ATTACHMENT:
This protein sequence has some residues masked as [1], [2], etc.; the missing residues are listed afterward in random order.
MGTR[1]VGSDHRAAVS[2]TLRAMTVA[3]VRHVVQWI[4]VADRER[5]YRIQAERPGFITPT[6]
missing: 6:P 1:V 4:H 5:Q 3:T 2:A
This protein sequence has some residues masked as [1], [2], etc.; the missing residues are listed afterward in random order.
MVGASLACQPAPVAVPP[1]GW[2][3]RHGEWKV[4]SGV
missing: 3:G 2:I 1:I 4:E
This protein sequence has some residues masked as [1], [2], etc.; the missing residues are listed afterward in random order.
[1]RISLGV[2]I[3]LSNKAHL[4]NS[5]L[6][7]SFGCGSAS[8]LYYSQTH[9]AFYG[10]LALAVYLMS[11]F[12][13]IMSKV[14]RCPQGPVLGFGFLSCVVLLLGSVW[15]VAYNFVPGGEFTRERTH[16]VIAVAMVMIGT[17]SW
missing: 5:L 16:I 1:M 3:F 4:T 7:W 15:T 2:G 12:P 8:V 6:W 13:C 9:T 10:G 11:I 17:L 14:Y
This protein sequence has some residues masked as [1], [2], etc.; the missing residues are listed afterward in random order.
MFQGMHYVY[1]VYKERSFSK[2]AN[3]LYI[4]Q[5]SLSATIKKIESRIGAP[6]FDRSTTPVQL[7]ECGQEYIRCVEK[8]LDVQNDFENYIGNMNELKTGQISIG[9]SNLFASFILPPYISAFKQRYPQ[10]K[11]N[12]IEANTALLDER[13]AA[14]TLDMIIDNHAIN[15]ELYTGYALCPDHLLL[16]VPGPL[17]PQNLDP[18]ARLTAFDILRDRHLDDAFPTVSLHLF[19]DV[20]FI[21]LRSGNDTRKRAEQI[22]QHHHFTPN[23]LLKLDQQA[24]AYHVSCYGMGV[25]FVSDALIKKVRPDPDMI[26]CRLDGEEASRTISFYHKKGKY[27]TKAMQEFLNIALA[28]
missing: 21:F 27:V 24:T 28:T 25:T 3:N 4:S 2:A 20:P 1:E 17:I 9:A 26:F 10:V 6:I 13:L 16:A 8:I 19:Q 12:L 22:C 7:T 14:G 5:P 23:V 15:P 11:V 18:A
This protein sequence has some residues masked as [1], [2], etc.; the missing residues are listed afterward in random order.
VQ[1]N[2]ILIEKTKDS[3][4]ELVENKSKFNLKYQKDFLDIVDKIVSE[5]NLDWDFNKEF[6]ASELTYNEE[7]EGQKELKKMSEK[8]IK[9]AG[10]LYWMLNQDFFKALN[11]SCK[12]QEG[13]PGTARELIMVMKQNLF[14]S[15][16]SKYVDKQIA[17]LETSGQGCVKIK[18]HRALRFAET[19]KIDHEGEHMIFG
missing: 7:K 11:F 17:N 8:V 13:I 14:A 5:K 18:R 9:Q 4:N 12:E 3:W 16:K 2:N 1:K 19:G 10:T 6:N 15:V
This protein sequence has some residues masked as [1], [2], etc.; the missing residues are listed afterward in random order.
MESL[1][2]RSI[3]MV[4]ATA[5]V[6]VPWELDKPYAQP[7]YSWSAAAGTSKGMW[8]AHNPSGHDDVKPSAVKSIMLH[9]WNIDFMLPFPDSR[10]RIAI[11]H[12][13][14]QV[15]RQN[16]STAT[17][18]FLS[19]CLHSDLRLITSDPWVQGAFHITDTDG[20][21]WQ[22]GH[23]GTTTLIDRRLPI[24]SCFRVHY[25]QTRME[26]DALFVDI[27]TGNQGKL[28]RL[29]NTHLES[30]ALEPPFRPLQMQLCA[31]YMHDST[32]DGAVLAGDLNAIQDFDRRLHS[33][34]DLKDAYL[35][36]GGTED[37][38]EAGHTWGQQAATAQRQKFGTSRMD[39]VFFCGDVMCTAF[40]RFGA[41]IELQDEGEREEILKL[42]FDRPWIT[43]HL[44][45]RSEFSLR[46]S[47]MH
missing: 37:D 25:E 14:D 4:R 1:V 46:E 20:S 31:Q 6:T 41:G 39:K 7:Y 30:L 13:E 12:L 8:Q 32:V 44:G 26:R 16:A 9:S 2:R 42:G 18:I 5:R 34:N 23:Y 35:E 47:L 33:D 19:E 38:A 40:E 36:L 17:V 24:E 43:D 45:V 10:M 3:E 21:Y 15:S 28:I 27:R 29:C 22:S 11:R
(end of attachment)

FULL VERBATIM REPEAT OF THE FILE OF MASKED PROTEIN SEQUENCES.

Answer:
This protein sequence has some residues masked as [1], [2], etc.; the missing residues are listed afterward in random order.
MGTR[1]VGSDHRAAVS[2]TLRAMTVA[3]VRHVVQWI[4]VADRER[5]YRIQAERPGFITPT[6]
missing: 6:P 1:V 4:H 5:Q 3:T 2:A
This protein sequence has some residues masked as [1], [2], etc.; the missing residues are listed afterward in random order.
MVGASLACQPAPVAVPP[1]GW[2][3]RHGEWKV[4]SGV
missing: 3:G 2:I 1:I 4:E
This protein sequence has some residues masked as [1], [2], etc.; the missing residues are listed afterward in random order.
[1]RISLGV[2]I[3]LSNKAHL[4]NS[5]L[6][7]SFGCGSAS[8]LYYSQTH[9]AFYG[10]LALAVYLMS[11]F[12][13]IMSKV[14]RCPQGPVLGFGFLSCVVLLLGSVW[15]VAYNFVPGGEFTRERTH[16]VIAVAMVMIGT[17]SW
missing: 5:L 16:I 1:M 3:F 4:T 7:W 15:T 2:G 12:P 8:V 6:W 13:C 9:T 10:G 11:I 17:L 14:Y
This protein sequence has some residues masked as [1], [2], etc.; the missing residues are listed afterward in random order.
MFQGMHYVY[1]VYKERSFSK[2]AN[3]LYI[4]Q[5]SLSATIKKIESRIGAP[6]FDRSTTPVQL[7]ECGQEYIRCVEK[8]LDVQNDFENYIGNMNELKTGQISIG[9]SNLFASFILPPYISAFKQRYPQ[10]K[11]N[12]IEANTALLDER[13]AA[14]TLDMIIDNHAIN[15]ELYTGYALCPDHLLL[16]VPGPL[17]PQNLDP[18]ARLTAFDILRDRHLDDAFPTVSLHLF[19]DV[20]FI[21]LRSGNDTRKRAEQI[22]QHHHFTPN[23]LLKLDQQA[24]AYHVSCYGMGV[25]FVSDALIKKVRPDPDMI[26]CRLDGEEASRTISFYHKKGKY[27]TKAMQEFLNIALA[28]
missing: 21:F 27:V 24:T 28:T 25:T 3:N 4:S 2:A 20:P 1:E 17:I 9:A 26:F 10:V 6:I 13:L 16:A 8:I 19:Q 12:L 22:C 7:T 14:G 5:P 23:V 15:P 11:V 18:A
This protein sequence has some residues masked as [1], [2], etc.; the missing residues are listed afterward in random order.
VQ[1]N[2]ILIEKTKDS[3][4]ELVENKSKFNLKYQKDFLDIVDKIVSE[5]NLDWDFNKEF[6]ASELTYNEE[7]EGQKELKKMSEK[8]IK[9]AG[10]LYWMLNQDFFKALN[11]SCK[12]QEG[13]PGTARELIMVMKQNLF[14]S[15][16]SKYVDKQIA[17]LETSGQGCVKIK[18]HRALRFAET[19]KIDHEGEHMIFG
missing: 7:K 11:F 17:N 8:V 13:I 14:A 5:K 18:R 9:Q 4:N 12:E 3:W 16:K 2:N 1:K 19:G 10:T 6:N 15:V
This protein sequence has some residues masked as [1], [2], etc.; the missing residues are listed afterward in random order.
MESL[1][2]RSI[3]MV[4]ATA[5]V[6]VPWELDKPYAQP[7]YSWSAAAGTSKGMW[8]AHNPSGHDDVKPSAVKSIMLH[9]WNIDFMLPFPDSR[10]RIAI[11]H[12][13][14]QV[15]RQN[16]STAT[17][18]FLS[19]CLHSDLRLITSDPWVQGAFHITDTDG[20][21]WQ[22]GH[23]GTTTLIDRRLPI[24]SCFRVHY[25]QTRME[26]DALFVDI[27]TGNQGKL[28]RL[29]NTHLES[30]ALEPPFRPLQMQLCA[31]YMHDST[32]DGAVLAGDLNAIQDFDRRLHS[33][34]DLKDAYL[35][36]GGTED[37][38]EAGHTWGQQAATAQRQKFGTSRMD[39]VFFCGDVMCTAF[40]RFGA[41]IELQDEGEREEILKL[42]FDRPWIT[43]HL[44][45]RSEFSLR[46]S[47]MH
missing: 37:D 25:E 14:D 4:R 1:V 46:E 20:S 31:Q 6:T 41:G 39:K 7:Y 30:L 13:E 12:L 8:Q 32:V 44:G 26:R 16:A 9:S 2:R 42:G 18:I 5:R 34:N 23:Y 35:E 47:L 33:D 19:E 38:A 40:E 36:L 17:V 24:E 43:D 45:V 10:M 3:E 21:Y 15:S 28:I 27:R 29:C 22:S 11:R